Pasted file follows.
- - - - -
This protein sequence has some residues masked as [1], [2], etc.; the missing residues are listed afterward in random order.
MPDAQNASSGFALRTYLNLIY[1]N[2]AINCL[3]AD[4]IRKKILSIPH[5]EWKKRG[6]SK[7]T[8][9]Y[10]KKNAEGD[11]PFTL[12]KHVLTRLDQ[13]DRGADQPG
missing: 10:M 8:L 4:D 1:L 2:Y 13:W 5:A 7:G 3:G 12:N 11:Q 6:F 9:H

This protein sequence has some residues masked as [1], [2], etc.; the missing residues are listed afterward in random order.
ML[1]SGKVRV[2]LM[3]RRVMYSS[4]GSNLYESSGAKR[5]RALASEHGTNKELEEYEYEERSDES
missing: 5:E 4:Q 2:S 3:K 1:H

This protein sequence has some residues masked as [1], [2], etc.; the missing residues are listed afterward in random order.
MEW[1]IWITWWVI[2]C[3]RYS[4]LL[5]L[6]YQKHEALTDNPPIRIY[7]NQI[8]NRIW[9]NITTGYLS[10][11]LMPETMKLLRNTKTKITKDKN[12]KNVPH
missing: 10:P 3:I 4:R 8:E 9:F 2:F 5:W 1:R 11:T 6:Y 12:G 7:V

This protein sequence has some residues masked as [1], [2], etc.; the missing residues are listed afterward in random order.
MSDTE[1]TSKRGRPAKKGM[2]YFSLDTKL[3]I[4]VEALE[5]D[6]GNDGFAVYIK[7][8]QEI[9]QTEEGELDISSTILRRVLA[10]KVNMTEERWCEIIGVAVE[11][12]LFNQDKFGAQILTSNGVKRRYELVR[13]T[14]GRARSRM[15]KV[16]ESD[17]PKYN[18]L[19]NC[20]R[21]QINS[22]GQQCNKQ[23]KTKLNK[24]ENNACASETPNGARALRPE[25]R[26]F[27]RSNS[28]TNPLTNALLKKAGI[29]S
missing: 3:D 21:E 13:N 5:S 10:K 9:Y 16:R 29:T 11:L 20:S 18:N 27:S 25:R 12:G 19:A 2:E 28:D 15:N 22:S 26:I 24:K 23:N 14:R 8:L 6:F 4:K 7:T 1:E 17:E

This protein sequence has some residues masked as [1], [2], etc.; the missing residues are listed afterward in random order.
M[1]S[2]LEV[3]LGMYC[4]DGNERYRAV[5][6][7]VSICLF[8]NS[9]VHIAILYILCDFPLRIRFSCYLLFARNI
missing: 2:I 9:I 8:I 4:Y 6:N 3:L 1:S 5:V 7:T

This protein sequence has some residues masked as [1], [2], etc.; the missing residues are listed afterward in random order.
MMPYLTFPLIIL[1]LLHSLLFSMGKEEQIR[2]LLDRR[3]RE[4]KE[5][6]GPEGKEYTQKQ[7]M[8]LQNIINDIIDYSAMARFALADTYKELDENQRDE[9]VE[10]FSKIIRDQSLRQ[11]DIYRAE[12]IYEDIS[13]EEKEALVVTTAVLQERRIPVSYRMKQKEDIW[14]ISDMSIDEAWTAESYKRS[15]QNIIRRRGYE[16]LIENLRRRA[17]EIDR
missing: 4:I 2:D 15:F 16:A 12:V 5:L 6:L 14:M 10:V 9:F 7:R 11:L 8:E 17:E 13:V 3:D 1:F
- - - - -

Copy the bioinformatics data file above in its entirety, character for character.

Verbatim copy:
This protein sequence has some residues masked as [1], [2], etc.; the missing residues are listed afterward in random order.
MPDAQNASSGFALRTYLNLIY[1]N[2]AINCL[3]AD[4]IRKKILSIPH[5]EWKKRG[6]SK[7]T[8][9]Y[10]KKNAEGD[11]PFTL[12]KHVLTRLDQ[13]DRGADQPG
missing: 10:M 8:L 4:D 1:L 2:Y 13:W 5:A 7:G 3:G 12:N 11:Q 6:F 9:H

This protein sequence has some residues masked as [1], [2], etc.; the missing residues are listed afterward in random order.
ML[1]SGKVRV[2]LM[3]RRVMYSS[4]GSNLYESSGAKR[5]RALASEHGTNKELEEYEYEERSDES
missing: 5:E 4:Q 2:S 3:K 1:H

This protein sequence has some residues masked as [1], [2], etc.; the missing residues are listed afterward in random order.
MEW[1]IWITWWVI[2]C[3]RYS[4]LL[5]L[6]YQKHEALTDNPPIRIY[7]NQI[8]NRIW[9]NITTGYLS[10][11]LMPETMKLLRNTKTKITKDKN[12]KNVPH
missing: 10:P 3:I 4:R 8:E 9:F 2:F 5:W 1:R 11:T 6:Y 12:G 7:V

This protein sequence has some residues masked as [1], [2], etc.; the missing residues are listed afterward in random order.
MSDTE[1]TSKRGRPAKKGM[2]YFSLDTKL[3]I[4]VEALE[5]D[6]GNDGFAVYIK[7][8]QEI[9]QTEEGELDISSTILRRVLA[10]KVNMTEERWCEIIGVAVE[11][12]LFNQDKFGAQILTSNGVKRRYELVR[13]T[14]GRARSRM[15]KV[16]ESD[17]PKYN[18]L[19]NC[20]R[21]QINS[22]GQQCNKQ[23]KTKLNK[24]ENNACASETPNGARALRPE[25]R[26]F[27]RSNS[28]TNPLTNALLKKAGI[29]S
missing: 3:D 21:E 13:N 5:S 10:K 9:Y 16:R 29:T 11:L 20:S 18:N 27:S 25:R 12:G 19:A 2:E 28:D 15:N 22:S 26:I 24:K 23:N 14:R 8:L 6:F 4:K 7:T 1:E 17:E

This protein sequence has some residues masked as [1], [2], etc.; the missing residues are listed afterward in random order.
M[1]S[2]LEV[3]LGMYC[4]DGNERYRAV[5][6][7]VSICLF[8]NS[9]VHIAILYILCDFPLRIRFSCYLLFARNI
missing: 2:I 9:I 8:I 4:Y 6:N 3:L 1:S 5:V 7:T

This protein sequence has some residues masked as [1], [2], etc.; the missing residues are listed afterward in random order.
MMPYLTFPLIIL[1]LLHSLLFSMGKEEQIR[2]LLDRR[3]RE[4]KE[5][6]GPEGKEYTQKQ[7]M[8]LQNIINDIIDYSAMARFALADTYKELDENQRDE[9]VE[10]FSKIIRDQSLRQ[11]DIYRAE[12]IYEDIS[13]EEKEALVVTTAVLQERRIPVSYRMKQKEDIW[14]ISDMSIDEAWTAESYKRS[15]QNIIRRRGYE[16]LIENLRRRA[17]EIDR
missing: 4:I 2:D 15:F 16:A 12:V 5:L 6:L 14:M 10:V 9:F 7:R 11:L 8:E 17:E 13:V 3:D 1:F